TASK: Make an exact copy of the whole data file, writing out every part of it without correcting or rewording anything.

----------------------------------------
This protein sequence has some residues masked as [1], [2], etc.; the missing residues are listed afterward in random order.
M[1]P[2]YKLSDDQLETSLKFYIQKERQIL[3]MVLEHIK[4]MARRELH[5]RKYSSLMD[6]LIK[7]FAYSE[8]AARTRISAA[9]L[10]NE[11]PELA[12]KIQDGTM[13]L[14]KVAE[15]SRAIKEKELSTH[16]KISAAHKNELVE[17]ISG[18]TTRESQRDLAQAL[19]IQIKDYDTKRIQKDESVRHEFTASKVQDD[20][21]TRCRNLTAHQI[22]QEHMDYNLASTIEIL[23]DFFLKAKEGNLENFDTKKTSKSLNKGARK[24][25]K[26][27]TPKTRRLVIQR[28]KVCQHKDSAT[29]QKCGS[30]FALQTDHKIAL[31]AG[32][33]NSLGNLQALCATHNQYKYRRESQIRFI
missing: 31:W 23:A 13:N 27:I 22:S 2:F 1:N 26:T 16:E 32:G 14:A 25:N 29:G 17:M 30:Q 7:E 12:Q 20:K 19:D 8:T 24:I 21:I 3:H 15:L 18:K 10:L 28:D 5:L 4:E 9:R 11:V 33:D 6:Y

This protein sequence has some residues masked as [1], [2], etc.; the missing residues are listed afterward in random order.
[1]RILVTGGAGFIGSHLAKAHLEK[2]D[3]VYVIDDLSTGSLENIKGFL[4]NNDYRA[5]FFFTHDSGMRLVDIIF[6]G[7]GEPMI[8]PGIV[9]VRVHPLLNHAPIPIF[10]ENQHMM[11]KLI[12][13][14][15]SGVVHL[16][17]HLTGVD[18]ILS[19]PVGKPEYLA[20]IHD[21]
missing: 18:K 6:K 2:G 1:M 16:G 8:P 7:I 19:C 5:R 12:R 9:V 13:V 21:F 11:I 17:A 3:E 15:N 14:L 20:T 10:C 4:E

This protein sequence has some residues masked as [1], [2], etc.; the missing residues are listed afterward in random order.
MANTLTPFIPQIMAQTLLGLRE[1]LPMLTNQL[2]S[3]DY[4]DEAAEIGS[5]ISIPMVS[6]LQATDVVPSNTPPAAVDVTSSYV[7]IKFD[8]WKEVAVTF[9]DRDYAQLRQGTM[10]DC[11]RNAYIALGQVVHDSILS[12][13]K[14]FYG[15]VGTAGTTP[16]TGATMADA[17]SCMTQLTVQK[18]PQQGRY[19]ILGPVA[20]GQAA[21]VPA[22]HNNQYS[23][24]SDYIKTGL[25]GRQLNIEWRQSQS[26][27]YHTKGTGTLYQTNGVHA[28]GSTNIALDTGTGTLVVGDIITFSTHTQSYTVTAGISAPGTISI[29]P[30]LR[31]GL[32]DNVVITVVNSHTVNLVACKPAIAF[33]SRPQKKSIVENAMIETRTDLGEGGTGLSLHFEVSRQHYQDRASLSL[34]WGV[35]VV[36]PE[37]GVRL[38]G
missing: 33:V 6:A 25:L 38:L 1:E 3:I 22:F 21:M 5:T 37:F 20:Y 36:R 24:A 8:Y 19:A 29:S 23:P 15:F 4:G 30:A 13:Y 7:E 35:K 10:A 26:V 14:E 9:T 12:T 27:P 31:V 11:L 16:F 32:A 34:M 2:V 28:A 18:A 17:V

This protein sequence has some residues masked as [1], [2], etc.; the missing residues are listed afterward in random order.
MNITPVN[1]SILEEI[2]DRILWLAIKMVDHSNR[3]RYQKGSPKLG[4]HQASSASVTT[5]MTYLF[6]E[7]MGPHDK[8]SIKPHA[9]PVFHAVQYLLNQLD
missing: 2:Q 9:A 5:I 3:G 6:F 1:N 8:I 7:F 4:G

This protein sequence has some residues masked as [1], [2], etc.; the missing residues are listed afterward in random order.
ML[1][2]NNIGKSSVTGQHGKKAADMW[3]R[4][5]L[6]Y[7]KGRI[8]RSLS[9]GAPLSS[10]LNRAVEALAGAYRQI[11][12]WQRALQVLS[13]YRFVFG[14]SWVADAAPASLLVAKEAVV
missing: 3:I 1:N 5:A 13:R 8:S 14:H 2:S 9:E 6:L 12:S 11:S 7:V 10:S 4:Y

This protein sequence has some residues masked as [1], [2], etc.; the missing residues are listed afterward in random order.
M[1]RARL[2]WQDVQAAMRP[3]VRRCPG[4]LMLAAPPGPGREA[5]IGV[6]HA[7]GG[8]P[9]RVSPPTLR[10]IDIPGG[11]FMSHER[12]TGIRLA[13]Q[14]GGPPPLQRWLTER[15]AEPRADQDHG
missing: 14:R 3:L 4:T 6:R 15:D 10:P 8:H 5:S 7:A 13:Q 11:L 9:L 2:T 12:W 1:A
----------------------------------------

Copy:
This protein sequence has some residues masked as [1], [2], etc.; the missing residues are listed afterward in random order.
M[1]P[2]YKLSDDQLETSLKFYIQKERQIL[3]MVLEHIK[4]MARRELH[5]RKYSSLMD[6]LIK[7]FAYSE[8]AARTRISAA[9]L[10]NE[11]PELA[12]KIQDGTM[13]L[14]KVAE[15]SRAIKEKELSTH[16]KISAAHKNELVE[17]ISG[18]TTRESQRDLAQAL[19]IQIKDYDTKRIQKDESVRHEFTASKVQDD[20][21]TRCRNLTAHQI[22]QEHMDYNLASTIEIL[23]DFFLKAKEGNLENFDTKKTSKSLNKGARK[24][25]K[26][27]TPKTRRLVIQR[28]KVCQHKDSAT[29]QKCGS[30]FALQTDHKIAL[31]AG[32][33]NSLGNLQALCATHNQYKYRRESQIRFI
missing: 31:W 23:A 13:N 27:I 22:S 2:F 1:N 26:T 16:E 32:G 14:A 25:N 29:G 17:M 30:Q 7:E 12:Q 20:K 19:D 8:T 24:I 21:I 3:H 15:L 18:K 10:L 28:D 5:L 4:E 9:R 11:V 33:D 6:Y

This protein sequence has some residues masked as [1], [2], etc.; the missing residues are listed afterward in random order.
[1]RILVTGGAGFIGSHLAKAHLEK[2]D[3]VYVIDDLSTGSLENIKGFL[4]NNDYRA[5]FFFTHDSGMRLVDIIF[6]G[7]GEPMI[8]PGIV[9]VRVHPLLNHAPIPIF[10]ENQHMM[11]KLI[12][13][14][15]SGVVHL[16][17]HLTGVD[18]ILS[19]PVGKPEYLA[20]IHD[21]
missing: 18:K 6:K 2:G 1:M 16:G 8:P 7:I 19:C 5:R 12:R 9:V 13:V 21:F 11:I 17:A 3:E 15:N 14:L 20:T 10:C 4:E

This protein sequence has some residues masked as [1], [2], etc.; the missing residues are listed afterward in random order.
MANTLTPFIPQIMAQTLLGLRE[1]LPMLTNQL[2]S[3]DY[4]DEAAEIGS[5]ISIPMVS[6]LQATDVVPSNTPPAAVDVTSSYV[7]IKFD[8]WKEVAVTF[9]DRDYAQLRQGTM[10]DC[11]RNAYIALGQVVHDSILS[12][13]K[14]FYG[15]VGTAGTTP[16]TGATMADA[17]SCMTQLTVQK[18]PQQGRY[19]ILGPVA[20]GQAA[21]VPA[22]HNNQYS[23][24]SDYIKTGL[25]GRQLNIEWRQSQS[26][27]YHTKGTGTLYQTNGVHA[28]GSTNIALDTGTGTLVVGDIITFSTHTQSYTVTAGISAPGTISI[29]P[30]LR[31]GL[32]DNVVITVVNSHTVNLVACKPAIAF[33]SRPQKKSIVENAMIETRTDLGEGGTGLSLHFEVSRQHYQDRASLSL[34]WGV[35]VV[36]PE[37]GVRL[38]G
missing: 33:V 6:A 25:L 38:L 1:E 3:I 22:F 21:M 5:T 37:F 20:Y 36:R 24:A 8:Y 19:A 29:S 23:P 15:F 4:G 30:A 13:Y 7:E 35:K 10:A 26:V 14:E 9:T 12:T 27:P 31:V 11:L 16:F 32:A 34:M 2:V 28:A 18:A 17:V

This protein sequence has some residues masked as [1], [2], etc.; the missing residues are listed afterward in random order.
MNITPVN[1]SILEEI[2]DRILWLAIKMVDHSNR[3]RYQKGSPKLG[4]HQASSASVTT[5]MTYLF[6]E[7]MGPHDK[8]SIKPHA[9]PVFHAVQYLLNQLD
missing: 2:Q 9:A 5:I 3:G 6:F 1:N 8:I 7:F 4:G

This protein sequence has some residues masked as [1], [2], etc.; the missing residues are listed afterward in random order.
ML[1][2]NNIGKSSVTGQHGKKAADMW[3]R[4][5]L[6]Y[7]KGRI[8]RSLS[9]GAPLSS[10]LNRAVEALAGAYRQI[11][12]WQRALQVLS[13]YRFVFG[14]SWVADAAPASLLVAKEAVV
missing: 3:I 1:N 5:A 13:R 8:S 14:H 2:S 9:E 6:L 12:S 11:S 7:V 10:S 4:Y

This protein sequence has some residues masked as [1], [2], etc.; the missing residues are listed afterward in random order.
M[1]RARL[2]WQDVQAAMRP[3]VRRCPG[4]LMLAAPPGPGREA[5]IGV[6]HA[7]GG[8]P[9]RVSPPTLR[10]IDIPGG[11]FMSHER[12]TGIRLA[13]Q[14]GGPPPLQRWLTER[15]AEPRADQDHG
missing: 14:R 3:L 4:T 6:R 15:D 10:P 8:H 5:S 7:A 13:Q 11:L 9:L 2:T 12:W 1:A